When it comes to global missions, millennials are no longer following the traditional approach of raising financial support from Christian networks and churches. Some are using their skills and creativity to impact the marketplace, start justice projects, and enter creative access countries where foreign religious workers are not allowed. This is awesome and I believe that more millennial creativity is needed…but in our drive for independence, we fail to understand Kingdom stewardship.
We need to realize that support raising is not about weakness and dependency, it’s about Kingdom community. It’s about seeing the blessing of God reciprocated across cultural boundaries. It’s about mobilizing the people of God to live for the glory of God. We must be good stewards of all our experiences and stories – depending on God for all our needs and not just our money.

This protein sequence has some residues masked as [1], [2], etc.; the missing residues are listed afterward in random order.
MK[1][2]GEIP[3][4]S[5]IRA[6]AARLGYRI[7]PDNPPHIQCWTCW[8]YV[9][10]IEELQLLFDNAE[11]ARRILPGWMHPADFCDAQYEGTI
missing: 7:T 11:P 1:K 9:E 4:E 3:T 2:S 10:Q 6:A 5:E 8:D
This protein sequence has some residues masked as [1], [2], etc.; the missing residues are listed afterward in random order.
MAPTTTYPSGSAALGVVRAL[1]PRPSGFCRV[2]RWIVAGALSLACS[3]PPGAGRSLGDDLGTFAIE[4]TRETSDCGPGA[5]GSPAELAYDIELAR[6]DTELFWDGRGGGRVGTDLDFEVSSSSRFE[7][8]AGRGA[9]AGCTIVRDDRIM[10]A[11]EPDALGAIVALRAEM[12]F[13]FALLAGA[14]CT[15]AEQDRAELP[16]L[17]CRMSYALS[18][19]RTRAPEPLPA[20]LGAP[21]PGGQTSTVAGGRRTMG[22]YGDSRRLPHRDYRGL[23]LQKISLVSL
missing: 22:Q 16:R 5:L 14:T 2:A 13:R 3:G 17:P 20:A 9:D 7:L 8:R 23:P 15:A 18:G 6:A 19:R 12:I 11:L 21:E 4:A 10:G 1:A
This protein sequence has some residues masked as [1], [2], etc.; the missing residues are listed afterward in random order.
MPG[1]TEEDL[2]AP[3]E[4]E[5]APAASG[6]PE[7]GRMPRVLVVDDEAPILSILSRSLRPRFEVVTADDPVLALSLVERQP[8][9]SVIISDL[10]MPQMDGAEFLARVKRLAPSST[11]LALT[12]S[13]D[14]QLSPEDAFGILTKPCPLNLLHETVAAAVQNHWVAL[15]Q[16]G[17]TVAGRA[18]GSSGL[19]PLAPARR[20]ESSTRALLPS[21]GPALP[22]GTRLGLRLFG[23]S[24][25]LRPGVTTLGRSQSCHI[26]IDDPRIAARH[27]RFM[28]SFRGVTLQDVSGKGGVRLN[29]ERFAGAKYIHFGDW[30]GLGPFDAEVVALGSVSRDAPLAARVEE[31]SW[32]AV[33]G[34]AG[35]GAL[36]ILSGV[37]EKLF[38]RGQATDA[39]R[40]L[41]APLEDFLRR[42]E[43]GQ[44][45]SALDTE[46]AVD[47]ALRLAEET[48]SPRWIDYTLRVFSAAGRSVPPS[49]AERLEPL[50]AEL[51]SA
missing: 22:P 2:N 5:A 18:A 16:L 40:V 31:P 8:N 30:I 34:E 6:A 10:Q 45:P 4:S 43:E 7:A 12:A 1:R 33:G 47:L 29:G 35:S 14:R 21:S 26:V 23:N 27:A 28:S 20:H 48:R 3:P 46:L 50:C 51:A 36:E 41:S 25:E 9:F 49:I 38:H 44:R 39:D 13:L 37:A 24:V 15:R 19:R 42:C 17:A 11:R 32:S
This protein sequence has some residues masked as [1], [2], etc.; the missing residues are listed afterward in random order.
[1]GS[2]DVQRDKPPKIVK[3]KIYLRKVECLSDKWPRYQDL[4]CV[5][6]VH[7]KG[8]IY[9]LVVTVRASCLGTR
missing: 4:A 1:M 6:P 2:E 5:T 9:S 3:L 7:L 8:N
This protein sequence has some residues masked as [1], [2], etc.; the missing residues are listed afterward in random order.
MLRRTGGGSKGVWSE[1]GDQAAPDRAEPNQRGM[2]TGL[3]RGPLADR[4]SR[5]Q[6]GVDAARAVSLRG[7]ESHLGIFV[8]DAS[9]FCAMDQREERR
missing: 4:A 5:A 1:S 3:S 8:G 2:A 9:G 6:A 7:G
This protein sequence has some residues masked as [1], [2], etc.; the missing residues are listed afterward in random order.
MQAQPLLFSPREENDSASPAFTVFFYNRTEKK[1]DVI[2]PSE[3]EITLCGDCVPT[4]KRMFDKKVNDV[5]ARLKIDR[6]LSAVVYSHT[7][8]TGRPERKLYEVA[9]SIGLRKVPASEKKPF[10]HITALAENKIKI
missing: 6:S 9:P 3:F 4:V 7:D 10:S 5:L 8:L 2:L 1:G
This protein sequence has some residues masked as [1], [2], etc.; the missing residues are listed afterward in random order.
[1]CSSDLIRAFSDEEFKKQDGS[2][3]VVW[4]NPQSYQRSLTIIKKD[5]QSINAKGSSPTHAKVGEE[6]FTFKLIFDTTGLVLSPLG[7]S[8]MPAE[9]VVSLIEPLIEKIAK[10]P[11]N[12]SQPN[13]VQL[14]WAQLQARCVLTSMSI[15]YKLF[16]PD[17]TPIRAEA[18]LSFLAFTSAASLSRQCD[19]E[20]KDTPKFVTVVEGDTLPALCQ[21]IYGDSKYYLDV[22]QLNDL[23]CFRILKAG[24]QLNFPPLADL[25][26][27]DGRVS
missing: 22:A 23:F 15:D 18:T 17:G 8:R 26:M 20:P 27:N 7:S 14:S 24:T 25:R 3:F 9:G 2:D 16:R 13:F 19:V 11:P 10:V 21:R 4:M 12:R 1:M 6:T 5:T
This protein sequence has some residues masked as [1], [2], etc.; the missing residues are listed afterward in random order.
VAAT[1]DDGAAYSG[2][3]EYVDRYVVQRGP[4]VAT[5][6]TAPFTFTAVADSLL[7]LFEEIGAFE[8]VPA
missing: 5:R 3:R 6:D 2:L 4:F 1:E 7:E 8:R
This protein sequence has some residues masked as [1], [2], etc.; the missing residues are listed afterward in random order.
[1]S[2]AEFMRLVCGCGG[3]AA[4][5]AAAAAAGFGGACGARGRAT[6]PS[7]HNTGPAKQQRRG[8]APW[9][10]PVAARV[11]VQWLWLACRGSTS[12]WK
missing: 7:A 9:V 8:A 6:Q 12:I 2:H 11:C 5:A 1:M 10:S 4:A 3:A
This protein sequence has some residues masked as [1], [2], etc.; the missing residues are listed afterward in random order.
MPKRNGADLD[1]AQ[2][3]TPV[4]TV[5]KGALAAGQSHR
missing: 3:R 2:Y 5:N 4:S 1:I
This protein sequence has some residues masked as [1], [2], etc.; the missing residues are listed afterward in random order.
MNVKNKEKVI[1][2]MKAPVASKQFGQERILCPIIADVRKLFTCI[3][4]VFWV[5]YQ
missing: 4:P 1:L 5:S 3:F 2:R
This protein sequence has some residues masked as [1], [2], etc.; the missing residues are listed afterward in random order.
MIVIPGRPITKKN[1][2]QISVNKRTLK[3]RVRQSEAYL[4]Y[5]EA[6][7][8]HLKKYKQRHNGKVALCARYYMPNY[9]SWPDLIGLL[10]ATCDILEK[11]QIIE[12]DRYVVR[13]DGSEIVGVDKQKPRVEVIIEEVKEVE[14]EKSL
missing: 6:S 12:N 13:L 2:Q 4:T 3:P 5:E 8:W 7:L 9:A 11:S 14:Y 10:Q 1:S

- Justice is the Killer of Judgment
Millennials are known for self-entitlement and acting without thinking, like impulse buying on Amazon. We are quick to seek digital justice without calculating the true cost of our tweets. We think loving mercy applies to our personal preferences, callings, and talents. We jump on the bandwagon of justice issues without sacrificing our lives for the issue.
Judgment sounds like a bad word, it’s not. Judgment means to think carefully about something before deciding its value, importance, or quality. How often do we think carefully about human trafficking, immigration, refugees, unreached people groups, or God’s glory before deciding its value?